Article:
It's good to know that when shocking violence takes its toll our representatives in Washington will quickly step up to the plate. Within days of the Arizona shooting, our own Rep. Pete King of Long Island proposed a bill that would ban guns within 1,000 feet of federal officials. Next up was Texas Rep. Louie Gohmert with his bill allowing members of Congress to pack their own guns. Either bill could be called Gabby's Law since the congresswoman, fortunately recovering, is not only a victim of violence but a gun enthusiast herself. Neither is of any use to folks like the 18 non-federal officials gunned down with equal abandon last week, or the estimated 30,000 people per year who get shot to death in America. It's as if someone opened fire in Yankee Stadium and officials rushed to pass a law to protect athletes and team owners.
"Can the rest of us get one of them thousand-foot gun-free perimeters?" Jon Stewart asked in response to King's bill. Fortunately, doctors say Giffords is increasingly responsive, which is more than you can say about the rest of Congress.
Congress isn't the only legislative body posturing in response to recent events. The City Council had such a good time calling the Bloomberg administration's carpetbagger-heavy inner circle out on the carpet over what passed for a blizzard cleanup last month that it produced a sequel today, calling top MTA officials into the woodshed. According to one report, top officials acknowleged "gross failures" in how it weathered the weather, sending out bus after bus that kept getting stuck because they were ill-equipped. As most New Yorkers know MTA and gross failure are kind of interchangeable, just like MTA and gross floors on subway cars. Too bad the LIRR is outside the City Council's purview; I would have liked to hear why their acronym seems to stand for Last Institution To Restore Regularity.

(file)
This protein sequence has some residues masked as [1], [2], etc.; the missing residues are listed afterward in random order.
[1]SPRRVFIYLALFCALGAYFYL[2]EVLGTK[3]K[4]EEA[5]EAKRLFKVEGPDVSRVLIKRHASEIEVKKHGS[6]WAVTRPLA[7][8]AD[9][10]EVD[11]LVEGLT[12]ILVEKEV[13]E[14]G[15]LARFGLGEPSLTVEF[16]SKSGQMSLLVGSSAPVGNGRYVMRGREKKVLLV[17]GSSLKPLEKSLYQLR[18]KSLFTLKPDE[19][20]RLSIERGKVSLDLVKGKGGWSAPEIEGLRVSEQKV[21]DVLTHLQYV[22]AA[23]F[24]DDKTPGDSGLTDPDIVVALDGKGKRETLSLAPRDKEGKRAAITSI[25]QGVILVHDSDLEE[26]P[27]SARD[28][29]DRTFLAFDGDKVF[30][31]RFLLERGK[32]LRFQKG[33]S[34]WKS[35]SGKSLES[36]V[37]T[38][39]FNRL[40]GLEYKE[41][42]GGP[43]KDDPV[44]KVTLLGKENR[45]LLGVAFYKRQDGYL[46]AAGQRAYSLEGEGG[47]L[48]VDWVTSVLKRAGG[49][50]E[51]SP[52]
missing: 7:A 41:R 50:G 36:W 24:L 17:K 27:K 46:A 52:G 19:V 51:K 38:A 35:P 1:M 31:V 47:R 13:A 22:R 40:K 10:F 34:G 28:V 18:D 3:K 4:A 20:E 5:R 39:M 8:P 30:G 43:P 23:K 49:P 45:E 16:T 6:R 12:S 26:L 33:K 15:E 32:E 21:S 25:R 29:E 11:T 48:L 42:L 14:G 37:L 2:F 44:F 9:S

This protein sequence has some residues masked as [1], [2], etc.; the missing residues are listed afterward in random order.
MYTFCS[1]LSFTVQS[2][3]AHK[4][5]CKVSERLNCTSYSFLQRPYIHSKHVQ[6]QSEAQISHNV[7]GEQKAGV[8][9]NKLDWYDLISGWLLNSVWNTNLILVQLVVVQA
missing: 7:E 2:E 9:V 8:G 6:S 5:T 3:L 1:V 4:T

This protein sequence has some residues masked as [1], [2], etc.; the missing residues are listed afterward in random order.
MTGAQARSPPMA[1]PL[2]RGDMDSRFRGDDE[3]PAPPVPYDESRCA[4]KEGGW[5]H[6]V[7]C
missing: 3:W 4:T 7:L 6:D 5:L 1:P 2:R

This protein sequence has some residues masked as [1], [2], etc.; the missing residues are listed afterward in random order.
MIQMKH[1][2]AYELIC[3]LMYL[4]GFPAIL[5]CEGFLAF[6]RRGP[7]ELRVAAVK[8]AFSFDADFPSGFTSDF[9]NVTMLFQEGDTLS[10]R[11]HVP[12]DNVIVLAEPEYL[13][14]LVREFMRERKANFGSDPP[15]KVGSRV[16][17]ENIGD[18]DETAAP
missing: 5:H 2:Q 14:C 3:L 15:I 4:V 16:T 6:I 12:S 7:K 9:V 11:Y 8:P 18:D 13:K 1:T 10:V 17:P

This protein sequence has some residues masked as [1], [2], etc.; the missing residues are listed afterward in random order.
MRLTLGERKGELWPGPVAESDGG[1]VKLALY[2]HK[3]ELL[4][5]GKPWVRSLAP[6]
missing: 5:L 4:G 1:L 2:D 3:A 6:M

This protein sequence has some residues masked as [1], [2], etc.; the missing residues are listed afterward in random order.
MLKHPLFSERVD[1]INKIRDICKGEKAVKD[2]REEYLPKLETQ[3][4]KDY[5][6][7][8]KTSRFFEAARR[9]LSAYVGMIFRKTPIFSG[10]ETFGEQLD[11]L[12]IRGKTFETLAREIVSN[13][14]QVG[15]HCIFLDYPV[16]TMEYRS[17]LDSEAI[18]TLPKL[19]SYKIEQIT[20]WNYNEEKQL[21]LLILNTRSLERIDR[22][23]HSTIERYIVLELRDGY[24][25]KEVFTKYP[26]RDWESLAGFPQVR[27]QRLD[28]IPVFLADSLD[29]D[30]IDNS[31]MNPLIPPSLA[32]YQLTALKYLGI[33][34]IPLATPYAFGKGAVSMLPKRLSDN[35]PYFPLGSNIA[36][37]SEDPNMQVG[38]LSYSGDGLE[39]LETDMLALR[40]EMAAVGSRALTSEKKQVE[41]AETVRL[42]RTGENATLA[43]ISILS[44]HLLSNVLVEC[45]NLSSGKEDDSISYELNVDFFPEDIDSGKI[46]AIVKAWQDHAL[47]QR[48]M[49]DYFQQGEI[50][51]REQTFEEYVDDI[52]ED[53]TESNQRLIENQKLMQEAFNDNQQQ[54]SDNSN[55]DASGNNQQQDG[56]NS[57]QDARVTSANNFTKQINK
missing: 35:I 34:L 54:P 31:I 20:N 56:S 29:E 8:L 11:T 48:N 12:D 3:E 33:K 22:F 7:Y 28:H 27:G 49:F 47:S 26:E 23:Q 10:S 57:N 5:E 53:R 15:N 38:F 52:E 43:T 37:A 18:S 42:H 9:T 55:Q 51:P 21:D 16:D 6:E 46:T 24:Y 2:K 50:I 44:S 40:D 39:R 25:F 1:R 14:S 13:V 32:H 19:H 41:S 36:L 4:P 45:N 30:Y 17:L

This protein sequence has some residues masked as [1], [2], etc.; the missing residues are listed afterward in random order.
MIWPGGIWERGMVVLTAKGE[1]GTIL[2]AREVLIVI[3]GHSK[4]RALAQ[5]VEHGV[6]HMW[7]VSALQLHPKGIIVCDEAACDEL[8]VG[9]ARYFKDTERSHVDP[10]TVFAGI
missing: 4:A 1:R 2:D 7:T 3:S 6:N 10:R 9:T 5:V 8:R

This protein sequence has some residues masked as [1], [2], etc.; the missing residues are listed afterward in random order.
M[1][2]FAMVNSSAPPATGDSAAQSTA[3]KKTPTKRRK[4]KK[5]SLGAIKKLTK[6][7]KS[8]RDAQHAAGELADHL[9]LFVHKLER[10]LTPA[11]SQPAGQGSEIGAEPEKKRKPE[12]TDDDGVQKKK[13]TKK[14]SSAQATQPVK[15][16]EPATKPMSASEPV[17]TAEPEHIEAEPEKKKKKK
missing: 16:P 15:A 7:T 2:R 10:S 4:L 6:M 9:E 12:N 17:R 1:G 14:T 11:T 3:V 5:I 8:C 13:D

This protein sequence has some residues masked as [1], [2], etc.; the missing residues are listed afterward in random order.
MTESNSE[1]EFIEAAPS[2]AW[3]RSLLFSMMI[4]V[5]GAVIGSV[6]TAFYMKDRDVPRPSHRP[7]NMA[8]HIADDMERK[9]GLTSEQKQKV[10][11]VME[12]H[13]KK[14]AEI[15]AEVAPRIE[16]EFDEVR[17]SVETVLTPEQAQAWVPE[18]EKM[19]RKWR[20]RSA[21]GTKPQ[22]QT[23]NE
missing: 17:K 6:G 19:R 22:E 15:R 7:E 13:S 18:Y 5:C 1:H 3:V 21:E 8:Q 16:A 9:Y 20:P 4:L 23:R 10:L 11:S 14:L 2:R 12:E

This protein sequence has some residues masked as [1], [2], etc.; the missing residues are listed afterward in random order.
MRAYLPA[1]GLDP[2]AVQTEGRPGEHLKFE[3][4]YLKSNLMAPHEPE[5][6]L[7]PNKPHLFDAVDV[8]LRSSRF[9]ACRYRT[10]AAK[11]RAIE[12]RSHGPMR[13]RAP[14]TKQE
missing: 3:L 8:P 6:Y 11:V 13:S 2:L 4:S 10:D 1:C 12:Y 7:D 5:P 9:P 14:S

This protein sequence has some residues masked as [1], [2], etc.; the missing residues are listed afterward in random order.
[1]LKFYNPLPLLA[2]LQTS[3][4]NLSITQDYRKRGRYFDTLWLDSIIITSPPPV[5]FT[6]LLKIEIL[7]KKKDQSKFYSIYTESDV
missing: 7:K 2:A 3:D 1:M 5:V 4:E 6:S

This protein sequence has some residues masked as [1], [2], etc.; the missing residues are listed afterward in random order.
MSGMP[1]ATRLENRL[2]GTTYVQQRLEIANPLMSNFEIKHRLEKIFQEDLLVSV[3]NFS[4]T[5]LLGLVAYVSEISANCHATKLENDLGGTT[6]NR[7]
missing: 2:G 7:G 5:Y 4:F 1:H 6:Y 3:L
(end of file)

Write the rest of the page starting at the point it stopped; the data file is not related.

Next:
Now that the Council is showing more backbone during a lame duck administration, there are plenty of other questionable phenomena they could investigate, like why the Yankees are paying Derek Jeter $51 million, or roughly $2 million per time he'll get on base next season; why it took Apple three years to put the iPhone on a network that can handle phone calls, and what kind of idiot writes Sarah Palin's speeches.
In other news, Israel has taken a long awaited, bold step forward in response to popular demand, releasing Prime Minister Benjamin Netanyahu's pay stub. It did so, according to Ha'aretz, "due to Web surfers' requests," which goes to show the incredible and increasingly scary influence of Facebook, where they released the data. Bibi earns the equivalent of $120,000 a year, about the same as four yeshiva teachers or about what Mark Zuckerberg earned while you were reading this. Presumably we'll soon get some more information from Israel demanded by Internet users, such as the deal behind that spy bird, beauty tips from El Al flight attendants and romantic details about Leo DiCaprio and Bar Refaeli.
Enjoy the weekend.
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